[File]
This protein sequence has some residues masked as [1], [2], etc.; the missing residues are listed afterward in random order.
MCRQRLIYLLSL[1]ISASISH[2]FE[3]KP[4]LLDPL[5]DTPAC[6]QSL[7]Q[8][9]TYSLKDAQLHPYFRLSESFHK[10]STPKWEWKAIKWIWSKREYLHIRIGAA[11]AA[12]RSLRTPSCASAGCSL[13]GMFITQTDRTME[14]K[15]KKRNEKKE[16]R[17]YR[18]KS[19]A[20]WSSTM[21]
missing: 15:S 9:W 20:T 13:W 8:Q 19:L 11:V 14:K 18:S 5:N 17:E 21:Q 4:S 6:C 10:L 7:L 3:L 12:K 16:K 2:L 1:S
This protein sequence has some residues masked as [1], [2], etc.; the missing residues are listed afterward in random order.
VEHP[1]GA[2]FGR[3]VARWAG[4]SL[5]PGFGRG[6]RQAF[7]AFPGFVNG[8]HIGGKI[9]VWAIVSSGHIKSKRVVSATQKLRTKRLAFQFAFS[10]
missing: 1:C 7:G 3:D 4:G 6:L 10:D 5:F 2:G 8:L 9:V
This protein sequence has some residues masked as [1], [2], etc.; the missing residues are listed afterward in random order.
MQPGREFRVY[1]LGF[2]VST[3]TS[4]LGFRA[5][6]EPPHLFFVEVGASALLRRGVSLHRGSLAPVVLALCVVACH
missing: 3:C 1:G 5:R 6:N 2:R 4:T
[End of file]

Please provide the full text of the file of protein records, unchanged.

This protein sequence has some residues masked as [1], [2], etc.; the missing residues are listed afterward in random order.
MCRQRLIYLLSL[1]ISASISH[2]FE[3]KP[4]LLDPL[5]DTPAC[6]QSL[7]Q[8][9]TYSLKDAQLHPYFRLSESFHK[10]STPKWEWKAIKWIWSKREYLHIRIGAA[11]AA[12]RSLRTPSCASAGCSL[13]GMFITQTDRTME[14]K[15]KKRNEKKE[16]R[17]YR[18]KS[19]A[20]WSSTM[21]
missing: 15:S 9:W 20:T 13:W 8:Q 19:L 11:V 14:K 18:S 5:N 17:E 21:Q 4:S 6:C 10:L 7:L 3:L 12:K 16:K 2:L 1:S
This protein sequence has some residues masked as [1], [2], etc.; the missing residues are listed afterward in random order.
VEHP[1]GA[2]FGR[3]VARWAG[4]SL[5]PGFGRG[6]RQAF[7]AFPGFVNG[8]HIGGKI[9]VWAIVSSGHIKSKRVVSATQKLRTKRLAFQFAFS[10]
missing: 1:C 7:G 3:D 4:G 6:L 10:D 5:F 2:G 8:L 9:V
This protein sequence has some residues masked as [1], [2], etc.; the missing residues are listed afterward in random order.
MQPGREFRVY[1]LGF[2]VST[3]TS[4]LGFRA[5][6]EPPHLFFVEVGASALLRRGVSLHRGSLAPVVLALCVVACH
missing: 3:C 1:G 5:R 6:N 2:R 4:T